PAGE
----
Modern Western square dance is an international movement that has moved into the 21st century, welcoming new generations of dancers, and accepting international influences more clubs and associations are encouraging a variety of dress, from casual jeans and T-shirt, to “square dance attire,” to prairie skirts, and all styles of dressy and casual clothes. It is very common, particularly at event dances, for dancers to wear a club badge showing their club and personal name.
The square functions as a “dance team” for the duration of a square dance tip, a group of dances usually separated from the next tip by a pause during which the dancers regroup into new squares. A square dance tip is usually composed of a combination of patter calls and singing calls, the two types of square dance calls. The logos shown on the right are the international square dance logo and the modern Alliance of Round, Traditional and Square-Dance logo.
Modern Western square dancing is non-competitive activity. There are no dance competitions, and apart from fun events, no prizes are ever offered or sought for best dancer or best square. Particularly at the challenge levels there is large degree of personal satisfaction to be gained from the problem solving element of completing a dance. At all levels the main elements are to enjoy the dance, and to exercise.
Modern Western Square Dancing is found in many countries across the world. The main centres are where United States servicemen spread the dance during the 1950s until the 1980s. Modern Square Dancing is found in such diverse cultures as Japan, Denmark, The United Kingdom, Taiwan, Spain, Germany and Australia. While all calling is in English, local traditions are beginning to develop, as the influence of the American home of Modern Square Dance becomes more distant. It is common to meet many international dancers at large gatherings of dancers. Once a person learns the Callerlab defined calls, the dancer can generally dance internationally. However, as may be expected, there are style and call title variations throughout the world. For example, the calls “Yellow Rock” and “Stack the Wood” both instruct a dancer to hug the next person; in Australia, a tip is called a bracket; at the start of a tip in Northern Europe it is common for each dancer to greet every other dancer in the square with a handshake – a practice that is uncommon elsewhere.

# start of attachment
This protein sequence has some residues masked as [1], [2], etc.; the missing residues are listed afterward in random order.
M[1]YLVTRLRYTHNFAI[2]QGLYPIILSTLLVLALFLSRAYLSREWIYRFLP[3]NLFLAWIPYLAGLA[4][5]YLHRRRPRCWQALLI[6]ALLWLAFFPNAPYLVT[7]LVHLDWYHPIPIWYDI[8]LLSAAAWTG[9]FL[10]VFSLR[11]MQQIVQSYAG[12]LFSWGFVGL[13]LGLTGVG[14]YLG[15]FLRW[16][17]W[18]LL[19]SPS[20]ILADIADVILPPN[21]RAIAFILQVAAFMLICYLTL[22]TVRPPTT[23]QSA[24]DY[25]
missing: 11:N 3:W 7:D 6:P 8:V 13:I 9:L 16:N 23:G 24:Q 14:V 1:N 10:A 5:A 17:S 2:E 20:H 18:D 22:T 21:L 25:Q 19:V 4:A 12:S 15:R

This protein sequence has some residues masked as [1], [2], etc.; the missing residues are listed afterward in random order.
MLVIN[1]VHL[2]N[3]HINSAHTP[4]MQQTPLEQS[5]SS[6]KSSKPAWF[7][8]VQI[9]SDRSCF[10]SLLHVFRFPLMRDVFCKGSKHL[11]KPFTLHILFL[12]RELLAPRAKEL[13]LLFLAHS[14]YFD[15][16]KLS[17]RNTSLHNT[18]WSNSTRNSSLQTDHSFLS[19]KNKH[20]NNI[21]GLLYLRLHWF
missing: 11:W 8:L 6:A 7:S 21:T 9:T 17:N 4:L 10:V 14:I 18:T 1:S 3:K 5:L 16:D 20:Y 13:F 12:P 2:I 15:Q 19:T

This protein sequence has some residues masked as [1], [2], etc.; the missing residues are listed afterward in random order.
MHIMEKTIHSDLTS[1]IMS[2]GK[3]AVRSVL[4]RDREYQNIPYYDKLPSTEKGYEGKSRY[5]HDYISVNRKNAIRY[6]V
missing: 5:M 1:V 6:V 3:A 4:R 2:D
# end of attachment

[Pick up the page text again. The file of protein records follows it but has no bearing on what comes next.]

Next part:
Garland Smith: Square Dance Caller & Entertainer
The Birdie Dance – Garland Smith Caller
Square Dancing is a great activity for any kind of social event. Square Dancing provides a synergy and team-building experience that is unlike any other activity that I know of. Garland Smith specializes in providing square dance and line dance entertainment for parties and social events. Garland uses Square Dancing, line dancing, circle mixers, contras, and other specialty dances to provide a unique party experience that will leave you with a smile on your face and a song in your heart.
Garland Smith: Square Dance Caller & Entertainer